Who could forget New Edition’s power ballad Candy Girls in 1986? Or Donnie Wahlberg in New Kids on the Block’s Morning After? The answer is probably everyone. When it comes to boybands, 1990s nostalgia was at its peak.
In a bid to recapture the chart success of the Spice Girls, a sister act was struck from the ranks of boyband duopoly to launch a rival. The addition of 20-year-old Naughty Boy to a New Edition hit gave a fifth member to the bill, but New Kids on the Block was taking no prisoners in 1984. Peter Andre said of this UK tale of two groups in 2007: “Singing is singing, whether it’s a New Kids on the Block song or a New Edition song.”
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New Kids on the Block and New Edition came together in 1984 to present What About Now?, the first single from the latter’s self-titled debut album. Both the songs they wrote were instant classics: Stay (I Missed You), I Want Candy, Do Me, I Want You and Candy Girls were all certified gold by the RIAA and were amongst the top 10 in the US.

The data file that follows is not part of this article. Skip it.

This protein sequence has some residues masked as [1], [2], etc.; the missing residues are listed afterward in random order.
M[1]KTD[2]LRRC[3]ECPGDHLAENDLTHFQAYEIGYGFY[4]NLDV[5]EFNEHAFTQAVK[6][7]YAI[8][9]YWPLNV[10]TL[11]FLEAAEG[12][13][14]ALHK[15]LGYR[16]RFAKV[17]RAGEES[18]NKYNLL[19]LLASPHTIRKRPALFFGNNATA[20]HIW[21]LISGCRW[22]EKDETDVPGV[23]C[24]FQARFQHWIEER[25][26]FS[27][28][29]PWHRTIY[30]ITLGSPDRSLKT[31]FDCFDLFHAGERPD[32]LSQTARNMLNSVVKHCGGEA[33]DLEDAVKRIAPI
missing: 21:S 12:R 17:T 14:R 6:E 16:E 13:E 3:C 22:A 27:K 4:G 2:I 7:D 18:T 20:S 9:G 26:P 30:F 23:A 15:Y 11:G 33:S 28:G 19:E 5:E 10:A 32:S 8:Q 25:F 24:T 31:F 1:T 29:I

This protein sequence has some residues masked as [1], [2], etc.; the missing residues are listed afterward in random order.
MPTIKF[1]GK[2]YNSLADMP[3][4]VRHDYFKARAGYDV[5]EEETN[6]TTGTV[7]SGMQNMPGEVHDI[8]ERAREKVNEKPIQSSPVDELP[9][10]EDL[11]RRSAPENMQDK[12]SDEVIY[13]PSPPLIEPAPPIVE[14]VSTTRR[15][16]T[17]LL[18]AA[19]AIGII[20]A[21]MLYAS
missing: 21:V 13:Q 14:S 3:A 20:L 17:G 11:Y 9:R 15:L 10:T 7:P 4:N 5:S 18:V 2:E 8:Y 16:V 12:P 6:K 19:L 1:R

In 1986, New Edition assembled for What About Now? Tour, with New Kids on the Block, Rob Base, Marky Mark and Coolio. It kicked off at the House of Blues in Boston and set a precedent for the era’s success. The group’s fourth album, Love & War, provided more hits such as Money (That’s What I Want), Ugly Betty and Sunflower. An unforgettable tour ended with a show at Wembley Arena in 1989. They sold more than 4.5m tickets and had the biggest No 1 single of that year, Sing It to Me.
The duo split in 1990, yet the two groups remained linked, with New Edition releasing Together for Life in 1995. New Kids on the Block ended their own run of chart domination in 1996 with I’ll Be Loving You (Forever). The group continued to tour together until New Kids on the Block and New Edition harmonised for their Done Again Tour in 1998, with New Edition as its support act. They continued until 2000. New Edition went on to release their compilation Take Me Home (On the Road Again) in 2001. New Kids on the Block returned in 2006 with the Donnie Wahlberg-led Search for the New Kids on the Block.
At the same time as New Kids on the Block dominated in the US, the great British invasion was underway, with Aretha Franklin and Culture Club combining to smash records in the UK. It remains to be seen whether the jukebox musical in London will emulate these acts and play records too many times.